CC Notes – January 21st 2014
Emergency Services Meeting
Prior to the regular monthly meeting of the full County Commission, the Emergency Services committee met for the normal monthly meeting. The topic of interest continues to be the P25 radio system used by our emergency services workers. Several of Cumberland County’s officers from the Sheriff’s Department were at the meeting to discuss the issues they are having with their radios. There have been many problems with this radio system for several years dating back to my days on the Board of Education. The system has simply never properly functioned. Last month, the Emergency Services committee tasked the County Attorney with beginning the process of possible legal action against the supplier of the radios. Other issues are also being investigated and the Budget Committee has allocated funds to help alleviate this situation in the current year’s budget.
The radio of an officer, or any emergency responder, is their lifeline. Our emergency personnel potentially put their lives on the line each time they answer a call. The least we can do is provide them with the tools they need to perform their duties in as safe and effective a manner as possible. As the County Commission is not an administrative arm of government, the Emergency Services Committee asked the Mayor to take the lead in finding a company that can work with our county employees to resolve this issue. This is an issue that must have a high priority with the County.
Regular Monthly Meeting
The first meeting of the Cumberland County Commission of 2014 was held on January 21 with 15 of the 18 members present. Caroline Knight, Joe Koester, and Jan McNeil were unable to attend.
Mr. Holland Taber was a lifelong resident here in Cumberland County. He was a blacksmith with a shop directly behind the courthouse. Back in 1968, after repairing a piece of equipment for the wife of County Judge J.T. Horn, he jokingly told her, “You tell your husband if he can’t accomplish a little job like getting a clock fixed, he ought to give up office.” Shortly thereafter Judge Horn gave Mr. Taber the task of repairing the Courthouse Clock. Mr. Taber successfully repaired the clock after many hours of work and using handcrafted parts he made himself. The total cost to the county was $129. In July of 1968, Judge Horn presented Mr. Taber with the title of “Custodian of the Clock.” Mr. Taber passed away on January 4, 1995 and since then the clock has worked off and on. The County Commission unanimously voted to dedicate the Cumberland County Courthouse clock to Holland Taber. Representatives from the Tennessee College of Applied Technology here in Crossville were in attendance at the meeting and were given new title of “Custodian of the Clock.” Due to their efforts, the clock is once again functioning properly.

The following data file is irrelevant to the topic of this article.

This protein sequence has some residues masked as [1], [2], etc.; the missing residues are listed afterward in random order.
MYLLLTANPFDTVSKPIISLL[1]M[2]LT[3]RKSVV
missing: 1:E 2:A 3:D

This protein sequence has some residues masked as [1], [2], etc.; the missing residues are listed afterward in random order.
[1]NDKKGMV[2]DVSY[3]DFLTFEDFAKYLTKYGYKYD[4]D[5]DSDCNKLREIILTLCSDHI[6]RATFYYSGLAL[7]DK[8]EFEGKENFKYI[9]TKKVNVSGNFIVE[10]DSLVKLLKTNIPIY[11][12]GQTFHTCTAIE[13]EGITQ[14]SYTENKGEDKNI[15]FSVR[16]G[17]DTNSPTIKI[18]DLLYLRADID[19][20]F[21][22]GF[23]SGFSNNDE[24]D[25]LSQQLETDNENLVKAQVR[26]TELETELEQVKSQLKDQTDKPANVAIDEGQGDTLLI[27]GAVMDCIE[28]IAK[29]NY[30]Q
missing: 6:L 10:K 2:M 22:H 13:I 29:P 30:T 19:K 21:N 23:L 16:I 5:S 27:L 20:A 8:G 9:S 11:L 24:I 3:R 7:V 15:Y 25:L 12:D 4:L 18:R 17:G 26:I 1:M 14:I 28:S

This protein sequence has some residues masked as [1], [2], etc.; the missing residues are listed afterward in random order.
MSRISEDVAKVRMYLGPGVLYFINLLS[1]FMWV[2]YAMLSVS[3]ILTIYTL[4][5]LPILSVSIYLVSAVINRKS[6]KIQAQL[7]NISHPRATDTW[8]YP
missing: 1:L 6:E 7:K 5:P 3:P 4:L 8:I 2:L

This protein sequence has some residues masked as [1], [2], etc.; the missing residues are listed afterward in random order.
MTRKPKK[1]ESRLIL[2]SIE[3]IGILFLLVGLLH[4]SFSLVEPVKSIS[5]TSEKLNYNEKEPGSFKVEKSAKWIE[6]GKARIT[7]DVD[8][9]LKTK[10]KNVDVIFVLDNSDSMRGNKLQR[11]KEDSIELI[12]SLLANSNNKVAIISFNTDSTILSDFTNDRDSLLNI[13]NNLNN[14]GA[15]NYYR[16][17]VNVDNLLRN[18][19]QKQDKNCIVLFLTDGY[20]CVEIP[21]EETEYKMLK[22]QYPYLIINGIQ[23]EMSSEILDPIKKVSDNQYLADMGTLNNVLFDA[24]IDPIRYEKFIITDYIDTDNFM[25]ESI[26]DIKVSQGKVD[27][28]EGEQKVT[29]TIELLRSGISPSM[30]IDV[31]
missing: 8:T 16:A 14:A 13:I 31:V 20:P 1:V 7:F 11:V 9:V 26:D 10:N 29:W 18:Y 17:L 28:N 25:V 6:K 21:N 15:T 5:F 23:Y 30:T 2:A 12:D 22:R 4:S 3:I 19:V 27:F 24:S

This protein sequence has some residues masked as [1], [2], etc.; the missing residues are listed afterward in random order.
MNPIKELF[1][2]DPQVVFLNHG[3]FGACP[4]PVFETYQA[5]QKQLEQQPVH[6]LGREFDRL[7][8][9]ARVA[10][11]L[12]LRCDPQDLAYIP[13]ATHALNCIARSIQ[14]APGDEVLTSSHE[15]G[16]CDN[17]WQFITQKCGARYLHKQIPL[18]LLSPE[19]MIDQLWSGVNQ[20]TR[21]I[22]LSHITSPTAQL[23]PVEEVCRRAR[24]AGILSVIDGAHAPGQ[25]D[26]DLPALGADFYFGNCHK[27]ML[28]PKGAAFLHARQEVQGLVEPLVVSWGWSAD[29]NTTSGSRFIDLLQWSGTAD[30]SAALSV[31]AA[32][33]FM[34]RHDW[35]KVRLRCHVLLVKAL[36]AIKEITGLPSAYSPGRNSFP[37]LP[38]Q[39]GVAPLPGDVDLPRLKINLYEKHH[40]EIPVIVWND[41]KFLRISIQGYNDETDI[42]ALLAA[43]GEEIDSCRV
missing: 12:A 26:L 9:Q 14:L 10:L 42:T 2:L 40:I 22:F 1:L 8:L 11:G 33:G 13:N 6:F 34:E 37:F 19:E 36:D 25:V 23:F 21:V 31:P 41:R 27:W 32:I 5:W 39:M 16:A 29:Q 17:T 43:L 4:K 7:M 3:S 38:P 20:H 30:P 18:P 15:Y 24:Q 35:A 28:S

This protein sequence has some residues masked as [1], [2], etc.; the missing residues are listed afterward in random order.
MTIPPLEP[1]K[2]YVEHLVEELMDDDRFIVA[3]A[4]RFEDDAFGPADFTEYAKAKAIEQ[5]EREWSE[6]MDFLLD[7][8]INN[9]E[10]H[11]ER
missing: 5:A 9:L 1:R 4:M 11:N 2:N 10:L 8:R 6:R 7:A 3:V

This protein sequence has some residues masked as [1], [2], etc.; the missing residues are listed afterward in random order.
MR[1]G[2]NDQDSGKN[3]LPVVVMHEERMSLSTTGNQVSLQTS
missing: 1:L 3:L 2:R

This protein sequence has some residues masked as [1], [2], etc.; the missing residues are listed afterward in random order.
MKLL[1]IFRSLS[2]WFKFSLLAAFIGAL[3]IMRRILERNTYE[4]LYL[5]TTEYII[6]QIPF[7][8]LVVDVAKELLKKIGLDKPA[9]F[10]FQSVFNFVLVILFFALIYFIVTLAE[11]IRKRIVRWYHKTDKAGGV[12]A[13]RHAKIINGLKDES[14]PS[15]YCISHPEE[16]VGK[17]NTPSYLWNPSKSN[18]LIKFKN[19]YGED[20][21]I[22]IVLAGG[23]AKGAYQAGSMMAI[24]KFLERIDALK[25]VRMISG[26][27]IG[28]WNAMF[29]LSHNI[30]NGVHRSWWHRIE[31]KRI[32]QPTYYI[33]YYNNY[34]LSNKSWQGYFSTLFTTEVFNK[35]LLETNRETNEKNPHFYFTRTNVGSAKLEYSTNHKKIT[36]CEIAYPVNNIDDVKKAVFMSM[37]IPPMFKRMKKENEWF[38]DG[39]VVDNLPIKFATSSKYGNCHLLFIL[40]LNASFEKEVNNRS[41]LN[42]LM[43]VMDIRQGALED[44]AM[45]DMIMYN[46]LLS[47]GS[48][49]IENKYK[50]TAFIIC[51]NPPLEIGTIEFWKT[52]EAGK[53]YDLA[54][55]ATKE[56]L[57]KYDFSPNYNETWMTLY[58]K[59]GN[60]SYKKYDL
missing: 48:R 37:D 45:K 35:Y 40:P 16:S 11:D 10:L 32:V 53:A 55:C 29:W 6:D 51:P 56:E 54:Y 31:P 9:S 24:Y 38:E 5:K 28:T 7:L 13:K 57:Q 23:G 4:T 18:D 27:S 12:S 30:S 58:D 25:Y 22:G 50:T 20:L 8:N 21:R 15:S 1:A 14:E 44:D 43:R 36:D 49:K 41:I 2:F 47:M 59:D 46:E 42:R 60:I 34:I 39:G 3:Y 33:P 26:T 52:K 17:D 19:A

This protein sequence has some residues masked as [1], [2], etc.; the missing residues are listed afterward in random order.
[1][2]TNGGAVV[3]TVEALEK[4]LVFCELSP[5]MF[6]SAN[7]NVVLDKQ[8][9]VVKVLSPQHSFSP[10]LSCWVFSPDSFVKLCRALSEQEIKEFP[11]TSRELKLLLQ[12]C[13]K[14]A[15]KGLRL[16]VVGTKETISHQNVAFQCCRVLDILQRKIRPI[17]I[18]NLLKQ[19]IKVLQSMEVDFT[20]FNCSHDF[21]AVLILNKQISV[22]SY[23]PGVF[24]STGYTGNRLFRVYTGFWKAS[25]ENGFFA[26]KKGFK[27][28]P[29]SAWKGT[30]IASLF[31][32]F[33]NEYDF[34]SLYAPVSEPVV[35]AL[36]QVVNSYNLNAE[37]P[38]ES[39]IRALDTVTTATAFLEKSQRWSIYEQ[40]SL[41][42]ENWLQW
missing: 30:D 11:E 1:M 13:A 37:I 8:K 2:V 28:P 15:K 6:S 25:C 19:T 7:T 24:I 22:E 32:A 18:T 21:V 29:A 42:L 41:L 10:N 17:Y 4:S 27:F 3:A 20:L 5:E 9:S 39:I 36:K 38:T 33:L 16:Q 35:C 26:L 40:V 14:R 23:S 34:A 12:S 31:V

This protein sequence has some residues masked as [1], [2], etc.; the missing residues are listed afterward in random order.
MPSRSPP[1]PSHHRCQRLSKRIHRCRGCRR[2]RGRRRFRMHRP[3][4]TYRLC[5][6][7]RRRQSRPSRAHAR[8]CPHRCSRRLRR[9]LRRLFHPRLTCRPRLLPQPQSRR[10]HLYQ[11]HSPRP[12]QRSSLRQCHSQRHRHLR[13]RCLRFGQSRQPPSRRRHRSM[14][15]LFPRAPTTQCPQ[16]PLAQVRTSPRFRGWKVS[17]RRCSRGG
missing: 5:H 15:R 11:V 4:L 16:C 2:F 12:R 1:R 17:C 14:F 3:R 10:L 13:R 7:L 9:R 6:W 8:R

A budget amendment for the Library for $1,265 was unanimously approved. This money comes from E-Rate funding and will be used to enhance internet access at the Art Circle Public Library. A resolution for a budget amendment for the Sanitation Fund, Recycling Center, in the amount of $17,924 was approved unanimously with Commissioner Harvel abstaining due to being employed at the department. This money will be moved from the unassigned fund balance of the Sanitation Department and moved into the Solid Waste Equipment line in order to purchase a magnetic sorter for the single line recycling program. A resolution requesting additional funding from the State of Tennessee for housing State prisoners in the county jail was also unanimously approved. The money the state pays the county for housing these prisoners is significantly less than the cost of their incarceration. The resolution requests that the state pay the actual costs associated with keeping these inmates. The final resolution was one accepting the official County Road List. The only road added to the list in the past year is Towne Center Drive. The resolution was unanimously approved as well.
Sales tax is tracking better and has almost made up for the deficits from earlier months. Collections in December came in at $660,149 against a projected $654,943. That brings the negative projection down to $7,701 for the year. Property tax revenue is still looking good for the year, with 49.5 percent collected year to date. This compares with 46.5 percent year to date last year. The Hotel/Motel tax collections are at 47.8 percent of the budget while Prisoner Boarding is at 50.9 percent of budget. Ambulance collections are still down with only 22.6 percent of budget collected thus far, but the Commission has been assured that all billing is caught up and the funds should be arriving soon.
Thank you for allowing me to serve the 4th District and Cumberland County. If you have any questions or comments, please contact me at any time.
Board of Commissioners
4th District Representative